February 4, 2023
by Edward Morse
Creighton University's School of Law
click here for photo and information about the writer

Saturday of the Fourth Week in Ordinary Time
Lectionary: 328

Hebrews 13:15-17, 20-21
Psalms 23:1-3a, 3b-4, 5, 6
Mark 6:30-34

Praying Ordinary Time


Shepherds and shepherding provide common themes in today’s readings.

The reading from Hebrews references “the great shepherd of the sheep” whom God has raised from the dead.  Despite many great shepherds in human history, use of the definite article combined with the unique event of resurrection from the dead clearly invokes our Lord and no other.   (Curiously enough, a search for a “shepherd’s hall of fame” proved unavailing except for one associated with a college athletic team.  Apparently real shepherds just work in their fields without calling attention to themselves – shepherds on athletic fields are another story.)
Modern life limits our personal experiences with sheep, causing our mental images to be inferior to those of prior generations. Our children used to feed orphan lambs from a neighboring farm.  The lambs needed their milk “on demand,” as that would have been the duty of their mother ewes.  Our children had to sacrifice to meet those needs, sometimes rising at night to feed them, which was not so bad when the lambs were small enough to keep them in a cardboard box in their room instead of in the barn.  This nurturing care came naturally to our children, as mercy and empathy flowed generously toward these vulnerable creatures.  Their cuddly nature seemed almost irresistible, and they reciprocated with appreciation as best they could in their lamb state of being. 

Even adult humans tend to find some sympathy for lambs. One of our bottle lambs livened up an Easter program at my parents’ church for several years.  The audience showed great wonder toward this living example of wildness inside their urban church building.  They particularly loved it when the character playing Jesus would hoist the lamb on his shoulders.  (And for the curious, we fashioned a diaper for the lamb, just in case.)  Perhaps we all imagined ourselves in the place of that humble, little, lamb.  How delighted we would be to know that the Great Shepherd was lifting us up and finding joy in the process!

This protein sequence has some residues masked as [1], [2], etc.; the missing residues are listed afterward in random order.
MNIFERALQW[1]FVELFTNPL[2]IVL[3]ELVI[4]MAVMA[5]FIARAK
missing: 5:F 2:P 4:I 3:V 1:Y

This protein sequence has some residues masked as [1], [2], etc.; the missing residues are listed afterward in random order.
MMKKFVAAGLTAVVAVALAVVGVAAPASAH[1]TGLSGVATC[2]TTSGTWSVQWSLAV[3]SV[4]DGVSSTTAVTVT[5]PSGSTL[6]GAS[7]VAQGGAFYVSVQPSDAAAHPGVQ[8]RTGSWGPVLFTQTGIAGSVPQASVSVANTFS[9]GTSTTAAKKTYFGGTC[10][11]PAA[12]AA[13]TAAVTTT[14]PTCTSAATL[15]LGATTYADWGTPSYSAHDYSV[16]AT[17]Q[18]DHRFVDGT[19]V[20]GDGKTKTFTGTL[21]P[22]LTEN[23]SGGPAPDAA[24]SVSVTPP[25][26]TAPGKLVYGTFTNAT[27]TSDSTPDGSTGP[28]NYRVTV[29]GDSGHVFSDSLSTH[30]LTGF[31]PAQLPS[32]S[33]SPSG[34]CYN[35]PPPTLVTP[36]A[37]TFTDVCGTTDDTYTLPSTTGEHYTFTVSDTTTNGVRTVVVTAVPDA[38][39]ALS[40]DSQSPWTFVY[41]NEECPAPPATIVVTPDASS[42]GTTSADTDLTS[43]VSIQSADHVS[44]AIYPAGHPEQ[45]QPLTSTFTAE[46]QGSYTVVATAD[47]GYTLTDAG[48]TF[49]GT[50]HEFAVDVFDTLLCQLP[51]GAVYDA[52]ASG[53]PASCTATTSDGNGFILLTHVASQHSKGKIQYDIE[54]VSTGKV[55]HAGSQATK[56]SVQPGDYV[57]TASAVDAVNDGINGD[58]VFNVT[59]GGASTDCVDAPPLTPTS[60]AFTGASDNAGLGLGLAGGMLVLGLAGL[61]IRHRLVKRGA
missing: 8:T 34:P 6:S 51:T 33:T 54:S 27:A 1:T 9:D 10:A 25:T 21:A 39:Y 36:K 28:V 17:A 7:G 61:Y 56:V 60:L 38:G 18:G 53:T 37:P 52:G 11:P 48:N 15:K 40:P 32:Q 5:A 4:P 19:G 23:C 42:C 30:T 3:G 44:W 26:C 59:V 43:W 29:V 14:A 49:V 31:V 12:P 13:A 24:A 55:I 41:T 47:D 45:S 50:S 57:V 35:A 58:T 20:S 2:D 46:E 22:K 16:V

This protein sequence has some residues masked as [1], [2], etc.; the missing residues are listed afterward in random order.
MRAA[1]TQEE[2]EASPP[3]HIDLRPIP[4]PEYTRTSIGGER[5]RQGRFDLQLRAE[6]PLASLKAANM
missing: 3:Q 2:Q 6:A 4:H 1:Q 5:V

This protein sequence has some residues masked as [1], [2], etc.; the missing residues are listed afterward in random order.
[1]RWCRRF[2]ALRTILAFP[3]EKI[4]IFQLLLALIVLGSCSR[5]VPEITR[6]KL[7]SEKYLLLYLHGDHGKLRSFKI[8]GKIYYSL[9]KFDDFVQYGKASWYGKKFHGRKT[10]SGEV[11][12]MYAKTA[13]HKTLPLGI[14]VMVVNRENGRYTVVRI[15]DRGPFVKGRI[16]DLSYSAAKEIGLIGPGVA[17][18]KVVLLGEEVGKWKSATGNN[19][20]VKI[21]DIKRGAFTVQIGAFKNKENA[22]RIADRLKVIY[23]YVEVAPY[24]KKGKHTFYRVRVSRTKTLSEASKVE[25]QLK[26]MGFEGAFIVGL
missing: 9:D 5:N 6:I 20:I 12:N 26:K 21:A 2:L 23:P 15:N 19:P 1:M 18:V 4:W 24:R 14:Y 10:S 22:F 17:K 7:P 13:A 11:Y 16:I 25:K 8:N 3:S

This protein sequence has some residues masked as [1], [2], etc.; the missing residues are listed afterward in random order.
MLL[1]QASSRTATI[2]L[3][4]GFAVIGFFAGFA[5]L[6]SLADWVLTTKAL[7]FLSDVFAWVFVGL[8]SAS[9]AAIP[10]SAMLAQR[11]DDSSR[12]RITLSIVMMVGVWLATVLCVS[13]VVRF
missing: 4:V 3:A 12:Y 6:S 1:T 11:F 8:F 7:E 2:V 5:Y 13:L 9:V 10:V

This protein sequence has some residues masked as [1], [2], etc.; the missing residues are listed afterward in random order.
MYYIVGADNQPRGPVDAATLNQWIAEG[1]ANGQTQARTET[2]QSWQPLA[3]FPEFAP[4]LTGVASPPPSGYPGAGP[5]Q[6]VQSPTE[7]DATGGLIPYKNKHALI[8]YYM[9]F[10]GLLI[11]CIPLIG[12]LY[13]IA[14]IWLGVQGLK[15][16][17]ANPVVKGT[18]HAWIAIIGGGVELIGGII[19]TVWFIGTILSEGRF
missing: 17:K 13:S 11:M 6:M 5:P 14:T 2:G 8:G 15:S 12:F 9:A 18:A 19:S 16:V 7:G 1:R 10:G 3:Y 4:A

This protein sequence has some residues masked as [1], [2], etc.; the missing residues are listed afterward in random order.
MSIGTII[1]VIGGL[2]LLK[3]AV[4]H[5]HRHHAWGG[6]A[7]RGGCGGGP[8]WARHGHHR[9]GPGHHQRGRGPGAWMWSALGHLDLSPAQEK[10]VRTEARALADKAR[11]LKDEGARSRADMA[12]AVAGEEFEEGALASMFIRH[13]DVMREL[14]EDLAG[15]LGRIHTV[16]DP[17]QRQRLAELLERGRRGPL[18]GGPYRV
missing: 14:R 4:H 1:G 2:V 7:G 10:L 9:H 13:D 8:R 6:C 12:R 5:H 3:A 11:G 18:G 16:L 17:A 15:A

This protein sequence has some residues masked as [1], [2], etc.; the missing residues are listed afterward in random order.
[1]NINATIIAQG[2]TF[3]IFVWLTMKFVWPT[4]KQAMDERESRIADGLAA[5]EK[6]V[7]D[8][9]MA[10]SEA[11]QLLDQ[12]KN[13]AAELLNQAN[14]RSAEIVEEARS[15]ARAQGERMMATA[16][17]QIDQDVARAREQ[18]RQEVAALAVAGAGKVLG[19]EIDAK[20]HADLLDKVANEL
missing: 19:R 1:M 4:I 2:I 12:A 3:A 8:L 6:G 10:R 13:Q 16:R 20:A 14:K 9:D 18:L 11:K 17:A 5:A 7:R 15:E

Mark’s gospel confirms our Lord’s role as “the great shepherd.”  When Jesus saw the people streaming after him, lost and confused but seeking his help, we are told that he saw them through a shepherd’s eyes.  He responded with mercy toward them by choosing to teach them.

Our Lord’s response – to teach – seems anomalous.  During our brief shepherding days, it never occurred to any of us to try to teach the lambs anything.  Herein lies a point of tension in the shepherd/sheep analogy. The shepherd’s motivation to rescue, protect, and preserve the sheep might usefully reveal the heart of God toward his people, but we differ from sheep in some respects. From experience, we know that we are not always gratefully disposed toward the shepherd.  Sometimes we are not as easy to love as an innocent lamb.  But on the plus side, we are apparently teachable!  How will we respond to those lessons?

Lord, thank you for finding us lovable and showing mercy to us, even when we respond ungratefully.  Sometimes we need assurance that you are near, that our cries of “baa” do not offend you, and that your love is never far away.  When we forget this, help us to remind one another.  Help us open our hearts and our ears to receive the teaching that you are sharing with us with humility and gratitude.  Thanks be to God.

Click on the link below to send an e-mail response
to the writer of this reflection.

Sharing this reflection with others by Email, on Facebook or Twitter:

Email this pageFacebookTwitter

Print Friendly

See all the Resources we offer on our Online Ministries Home Page

Daily Reflection Home

Collaborative Ministry Office Guestbook